24 September 2020

Launch of the Plant Conservation Report 2020

A report which examines the progress on the implementation of the Global Strategy for Plant Conservation.

By Kew Science News

Close-up photography of water on leaf

This week saw the launch of the Plant Conservation Report 2020 produced by the Secretariat of the Convention on Biological Diversity.

The report examines progress on the implementation of the Global Strategy for Plant Conservation, a strategy which aims to halt the loss of plant diversity worldwide and previously agreed by the UK and 195 other governments around the world.

This in-depth report celebrates 20 years of targeted action towards safeguarding biodiversity, and reviews progress towards 16 individual targets.

These targets include creating an online flora of all known plants and to eliminate the threat to biodiversity through international trade.

Notable progress with some targets include the ex situ conservation of the genetic diversity of crop species and their wild relatives, as well as actions for individual species conservation through programmes such as Red Listing – much of this work has been completed by Kew’s own scientists over the course of the last 10 years.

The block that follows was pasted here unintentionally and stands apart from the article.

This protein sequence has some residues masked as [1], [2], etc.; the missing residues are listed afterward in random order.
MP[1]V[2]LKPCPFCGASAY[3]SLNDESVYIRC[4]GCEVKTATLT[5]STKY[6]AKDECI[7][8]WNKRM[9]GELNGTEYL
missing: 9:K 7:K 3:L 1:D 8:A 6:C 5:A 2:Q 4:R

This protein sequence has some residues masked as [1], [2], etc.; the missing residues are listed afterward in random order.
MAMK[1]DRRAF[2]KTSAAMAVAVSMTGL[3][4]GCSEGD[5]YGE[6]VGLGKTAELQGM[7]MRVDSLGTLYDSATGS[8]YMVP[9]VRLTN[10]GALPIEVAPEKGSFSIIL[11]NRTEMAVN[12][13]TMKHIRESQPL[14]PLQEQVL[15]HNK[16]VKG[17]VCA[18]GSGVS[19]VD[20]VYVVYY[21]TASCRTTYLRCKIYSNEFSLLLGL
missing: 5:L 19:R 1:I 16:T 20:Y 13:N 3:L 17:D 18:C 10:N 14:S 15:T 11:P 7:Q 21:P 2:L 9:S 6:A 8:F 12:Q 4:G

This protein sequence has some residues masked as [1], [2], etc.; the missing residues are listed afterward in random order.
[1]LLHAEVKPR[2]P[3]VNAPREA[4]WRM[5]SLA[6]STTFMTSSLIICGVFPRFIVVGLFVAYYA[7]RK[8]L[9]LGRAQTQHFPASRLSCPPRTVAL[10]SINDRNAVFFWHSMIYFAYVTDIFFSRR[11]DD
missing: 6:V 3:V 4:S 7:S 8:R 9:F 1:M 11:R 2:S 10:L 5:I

However, the report also acknowledges that there is much more work to be done. Such work will now lead to new 2030 biodiversity targets.

A number of Kew Scientists contributed directly to the report including, Steve Bachman, Colin Clubbe, Carly Cowell and Eimear Nic Lughadha.

Dr Carly Cowell, one of the contributors, and Kew’s lead scientist in international plant trade says

"This report highlights the need for measurable targets. Kew’s success towards achieving several targets provides an opportunity to take this learning into the post-2020 Biodiversity Framework Targets, so that in the next phase the world can make an even bigger impact on combating biodiversity loss"

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State of the World's Plants and Fungi Virtual Symposium

Join international experts 13 - 15 October 2020 to discuss actions for protecting and sustainably using the world’s plant and fungal biodiversity for the benefit of people and the planet.

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